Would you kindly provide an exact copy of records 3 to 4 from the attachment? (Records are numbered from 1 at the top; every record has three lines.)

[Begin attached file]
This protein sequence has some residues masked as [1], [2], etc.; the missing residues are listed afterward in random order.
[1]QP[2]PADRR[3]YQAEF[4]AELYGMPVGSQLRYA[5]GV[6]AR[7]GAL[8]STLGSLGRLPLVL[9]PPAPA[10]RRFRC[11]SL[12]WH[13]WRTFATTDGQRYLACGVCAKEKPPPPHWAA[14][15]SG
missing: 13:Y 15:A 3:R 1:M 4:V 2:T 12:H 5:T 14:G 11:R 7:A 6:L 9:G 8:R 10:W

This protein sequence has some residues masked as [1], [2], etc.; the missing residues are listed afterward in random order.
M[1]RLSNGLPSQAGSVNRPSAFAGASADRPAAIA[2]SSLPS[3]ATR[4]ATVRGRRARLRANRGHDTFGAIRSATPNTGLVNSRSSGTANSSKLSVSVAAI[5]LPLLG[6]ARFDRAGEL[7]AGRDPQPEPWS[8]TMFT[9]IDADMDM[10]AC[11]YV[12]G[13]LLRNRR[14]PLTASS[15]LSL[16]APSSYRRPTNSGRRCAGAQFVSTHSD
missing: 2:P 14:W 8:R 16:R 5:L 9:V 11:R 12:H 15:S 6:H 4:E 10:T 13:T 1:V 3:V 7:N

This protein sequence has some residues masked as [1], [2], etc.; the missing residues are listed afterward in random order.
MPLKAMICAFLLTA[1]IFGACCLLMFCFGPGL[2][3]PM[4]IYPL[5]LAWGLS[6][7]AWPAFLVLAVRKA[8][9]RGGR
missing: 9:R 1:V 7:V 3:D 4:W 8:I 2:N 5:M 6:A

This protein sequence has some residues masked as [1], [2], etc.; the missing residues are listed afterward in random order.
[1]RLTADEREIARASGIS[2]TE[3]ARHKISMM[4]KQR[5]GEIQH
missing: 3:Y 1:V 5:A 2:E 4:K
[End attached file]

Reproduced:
This protein sequence has some residues masked as [1], [2], etc.; the missing residues are listed afterward in random order.
MPLKAMICAFLLTA[1]IFGACCLLMFCFGPGL[2][3]PM[4]IYPL[5]LAWGLS[6][7]AWPAFLVLAVRKA[8][9]RGGR
missing: 9:R 1:V 7:V 3:D 4:W 8:I 2:N 5:M 6:A

This protein sequence has some residues masked as [1], [2], etc.; the missing residues are listed afterward in random order.
[1]RLTADEREIARASGIS[2]TE[3]ARHKISMM[4]KQR[5]GEIQH
missing: 3:Y 1:V 5:A 2:E 4:K